Architects imagine collective rebuilding of Detroit through a design-build workshop

There are nearly 7,000 structures undergoing a shared process of repair in the city of Detroit. This number reflects the amount of previously abandoned houses people have purchased from the Detroit Land Bank Authority (DLBA) and are currently renovating into livable homes under the guidelines of the DLBA’s compliance program. Within this milieu of construction, Detroiters have created incredible formal and informal networks to support a collective ethos of reuse, such as DIY YouTube channels, material salvage centers, and online Facebook resource groups totalling thousands of members.Inspired by this ethos, we formed Detroit Reuse Collective (DRC) to contribute to this movement. Our work at 1+1+ Architects and EXTENTS focuses on using architecture and digital media to build relationships as opposed to formulating our offices’ work as a business exchange between experts and clients. Our collaboration through DRC furthers this work by supporting residents rebuilding their DLBA homes, an exciting yet daunting process that requires adherence to a compliance schedule. DRC is a workshop-incubator that shepherds research and empirical knowledge to support the community in ways similar to what we observed already happening across Detroit. In contrast to singular top-down solutions, we are seeking collective agency in collaboration with innumerable individual actors who are working to improve the city’s material condition from the ground up. As a first instance of this effort, Detroit Reuse Collective initiated Build a Chair = Reframe a House, a workshop designed for Detroit residents renovating DLBA houses.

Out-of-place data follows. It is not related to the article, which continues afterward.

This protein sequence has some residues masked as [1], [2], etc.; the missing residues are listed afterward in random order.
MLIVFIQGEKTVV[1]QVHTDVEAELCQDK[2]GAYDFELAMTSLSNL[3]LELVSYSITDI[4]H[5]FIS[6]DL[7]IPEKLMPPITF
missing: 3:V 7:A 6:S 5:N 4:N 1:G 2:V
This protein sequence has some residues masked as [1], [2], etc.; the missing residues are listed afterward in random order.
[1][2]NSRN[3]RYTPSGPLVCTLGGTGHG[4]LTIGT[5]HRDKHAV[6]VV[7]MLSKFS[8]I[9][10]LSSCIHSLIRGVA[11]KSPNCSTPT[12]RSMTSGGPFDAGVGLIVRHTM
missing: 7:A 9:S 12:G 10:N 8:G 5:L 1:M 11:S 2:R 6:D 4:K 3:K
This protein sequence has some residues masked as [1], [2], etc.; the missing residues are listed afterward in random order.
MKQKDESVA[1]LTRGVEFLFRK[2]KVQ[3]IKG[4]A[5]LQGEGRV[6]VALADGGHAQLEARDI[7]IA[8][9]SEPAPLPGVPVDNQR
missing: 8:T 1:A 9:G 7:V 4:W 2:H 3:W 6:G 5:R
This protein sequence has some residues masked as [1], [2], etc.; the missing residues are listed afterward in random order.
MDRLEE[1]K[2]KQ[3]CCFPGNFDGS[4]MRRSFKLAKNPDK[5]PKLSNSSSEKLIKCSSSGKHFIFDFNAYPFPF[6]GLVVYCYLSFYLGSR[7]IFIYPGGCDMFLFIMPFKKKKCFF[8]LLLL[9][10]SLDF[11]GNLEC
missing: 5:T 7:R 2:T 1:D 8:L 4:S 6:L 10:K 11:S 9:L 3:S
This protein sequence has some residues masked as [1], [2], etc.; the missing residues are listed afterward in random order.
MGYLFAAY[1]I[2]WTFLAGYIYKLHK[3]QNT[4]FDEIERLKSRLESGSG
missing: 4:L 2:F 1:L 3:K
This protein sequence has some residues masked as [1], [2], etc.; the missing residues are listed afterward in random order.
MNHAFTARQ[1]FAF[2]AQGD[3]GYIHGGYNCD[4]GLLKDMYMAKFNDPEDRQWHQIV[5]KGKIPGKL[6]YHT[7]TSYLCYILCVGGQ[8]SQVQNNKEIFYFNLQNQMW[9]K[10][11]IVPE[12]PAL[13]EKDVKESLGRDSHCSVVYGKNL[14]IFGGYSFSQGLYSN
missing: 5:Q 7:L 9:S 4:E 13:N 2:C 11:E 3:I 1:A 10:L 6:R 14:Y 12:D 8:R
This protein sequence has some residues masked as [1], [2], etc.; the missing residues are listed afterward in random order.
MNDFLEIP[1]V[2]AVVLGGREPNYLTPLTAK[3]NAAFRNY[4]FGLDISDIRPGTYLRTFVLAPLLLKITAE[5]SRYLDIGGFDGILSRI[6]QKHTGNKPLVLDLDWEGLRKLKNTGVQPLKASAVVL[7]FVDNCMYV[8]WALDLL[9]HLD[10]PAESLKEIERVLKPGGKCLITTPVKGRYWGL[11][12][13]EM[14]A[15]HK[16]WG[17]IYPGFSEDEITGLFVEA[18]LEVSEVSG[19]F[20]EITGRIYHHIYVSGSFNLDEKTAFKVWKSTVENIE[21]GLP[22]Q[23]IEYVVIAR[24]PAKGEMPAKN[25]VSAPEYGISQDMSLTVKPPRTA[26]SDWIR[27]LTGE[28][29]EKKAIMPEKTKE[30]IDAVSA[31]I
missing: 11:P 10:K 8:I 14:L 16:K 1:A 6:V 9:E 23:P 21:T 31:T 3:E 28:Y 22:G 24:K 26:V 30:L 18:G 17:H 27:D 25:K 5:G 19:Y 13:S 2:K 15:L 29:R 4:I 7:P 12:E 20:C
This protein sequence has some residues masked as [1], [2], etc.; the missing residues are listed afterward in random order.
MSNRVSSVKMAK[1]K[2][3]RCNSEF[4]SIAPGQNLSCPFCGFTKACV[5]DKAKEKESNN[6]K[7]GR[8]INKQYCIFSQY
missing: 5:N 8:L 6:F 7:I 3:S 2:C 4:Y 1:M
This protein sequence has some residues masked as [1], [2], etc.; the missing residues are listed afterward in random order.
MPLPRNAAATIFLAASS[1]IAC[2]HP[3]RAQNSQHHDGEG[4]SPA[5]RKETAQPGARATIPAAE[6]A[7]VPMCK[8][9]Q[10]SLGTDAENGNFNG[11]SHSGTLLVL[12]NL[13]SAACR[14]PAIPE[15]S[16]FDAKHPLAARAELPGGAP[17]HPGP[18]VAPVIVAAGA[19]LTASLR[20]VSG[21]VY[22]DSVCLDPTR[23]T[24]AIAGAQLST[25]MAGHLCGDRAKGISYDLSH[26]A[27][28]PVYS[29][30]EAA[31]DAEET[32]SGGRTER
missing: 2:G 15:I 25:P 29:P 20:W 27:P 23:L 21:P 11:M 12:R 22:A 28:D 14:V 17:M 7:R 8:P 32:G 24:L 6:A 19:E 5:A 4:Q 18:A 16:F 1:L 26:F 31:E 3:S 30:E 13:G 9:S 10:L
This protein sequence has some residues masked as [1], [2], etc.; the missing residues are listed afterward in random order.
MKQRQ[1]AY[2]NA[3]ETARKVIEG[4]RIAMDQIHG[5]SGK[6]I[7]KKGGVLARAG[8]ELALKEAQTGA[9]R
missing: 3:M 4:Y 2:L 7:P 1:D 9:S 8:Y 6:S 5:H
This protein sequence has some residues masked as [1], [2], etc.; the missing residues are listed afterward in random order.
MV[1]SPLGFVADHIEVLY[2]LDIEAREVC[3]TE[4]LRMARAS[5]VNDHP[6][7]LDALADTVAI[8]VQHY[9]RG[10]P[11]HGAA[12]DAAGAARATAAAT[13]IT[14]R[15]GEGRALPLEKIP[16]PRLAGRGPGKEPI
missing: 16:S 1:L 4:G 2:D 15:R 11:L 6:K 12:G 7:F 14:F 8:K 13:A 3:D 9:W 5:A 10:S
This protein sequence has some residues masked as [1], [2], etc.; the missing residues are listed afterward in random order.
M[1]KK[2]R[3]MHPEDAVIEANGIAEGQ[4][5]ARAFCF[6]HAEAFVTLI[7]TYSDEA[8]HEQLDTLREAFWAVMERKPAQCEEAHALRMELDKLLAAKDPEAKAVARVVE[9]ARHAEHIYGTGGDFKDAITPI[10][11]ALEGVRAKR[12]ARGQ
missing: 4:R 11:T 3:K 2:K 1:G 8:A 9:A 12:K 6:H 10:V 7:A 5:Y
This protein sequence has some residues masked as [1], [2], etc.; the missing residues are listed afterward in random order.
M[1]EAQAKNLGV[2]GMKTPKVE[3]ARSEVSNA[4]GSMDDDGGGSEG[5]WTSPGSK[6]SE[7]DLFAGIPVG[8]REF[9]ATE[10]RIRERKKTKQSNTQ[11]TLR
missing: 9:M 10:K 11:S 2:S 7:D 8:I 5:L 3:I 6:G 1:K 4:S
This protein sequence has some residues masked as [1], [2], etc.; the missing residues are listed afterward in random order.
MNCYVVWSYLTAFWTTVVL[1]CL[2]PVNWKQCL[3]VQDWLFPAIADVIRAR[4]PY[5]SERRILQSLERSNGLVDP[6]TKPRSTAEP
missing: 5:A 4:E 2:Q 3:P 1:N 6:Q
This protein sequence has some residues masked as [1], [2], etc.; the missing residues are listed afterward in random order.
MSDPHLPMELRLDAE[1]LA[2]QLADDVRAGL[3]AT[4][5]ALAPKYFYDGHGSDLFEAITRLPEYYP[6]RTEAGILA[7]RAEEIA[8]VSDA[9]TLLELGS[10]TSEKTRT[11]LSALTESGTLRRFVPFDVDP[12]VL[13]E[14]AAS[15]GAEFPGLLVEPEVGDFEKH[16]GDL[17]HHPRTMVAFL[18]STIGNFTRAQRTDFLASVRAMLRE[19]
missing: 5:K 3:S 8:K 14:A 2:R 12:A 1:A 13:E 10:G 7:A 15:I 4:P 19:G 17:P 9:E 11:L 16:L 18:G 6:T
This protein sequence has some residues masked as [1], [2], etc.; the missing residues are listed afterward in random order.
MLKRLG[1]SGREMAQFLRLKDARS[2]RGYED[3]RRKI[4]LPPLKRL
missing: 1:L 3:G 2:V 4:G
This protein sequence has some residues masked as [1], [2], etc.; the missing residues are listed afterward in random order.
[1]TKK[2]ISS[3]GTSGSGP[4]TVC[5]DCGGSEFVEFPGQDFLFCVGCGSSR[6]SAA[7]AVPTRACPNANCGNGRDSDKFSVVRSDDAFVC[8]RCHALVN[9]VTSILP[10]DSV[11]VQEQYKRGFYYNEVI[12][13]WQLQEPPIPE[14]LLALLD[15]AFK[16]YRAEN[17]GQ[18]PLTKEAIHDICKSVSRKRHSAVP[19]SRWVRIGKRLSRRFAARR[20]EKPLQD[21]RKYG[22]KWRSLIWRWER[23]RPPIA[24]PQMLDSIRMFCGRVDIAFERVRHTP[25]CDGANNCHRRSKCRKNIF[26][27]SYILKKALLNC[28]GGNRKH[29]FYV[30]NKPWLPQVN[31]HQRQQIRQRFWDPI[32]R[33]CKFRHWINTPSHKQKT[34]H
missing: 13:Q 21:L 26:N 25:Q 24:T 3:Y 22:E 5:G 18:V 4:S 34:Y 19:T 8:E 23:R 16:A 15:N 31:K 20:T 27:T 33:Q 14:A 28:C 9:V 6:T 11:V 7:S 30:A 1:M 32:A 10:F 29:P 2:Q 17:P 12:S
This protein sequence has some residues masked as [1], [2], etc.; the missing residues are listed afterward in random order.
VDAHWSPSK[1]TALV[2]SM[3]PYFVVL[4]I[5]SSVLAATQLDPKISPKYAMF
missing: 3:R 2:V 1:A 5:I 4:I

The HOUSE-CHAIR workshop taught participants basic American home framing and finishing skills through its assembly. (Courtesy Detroit Reuse Collective)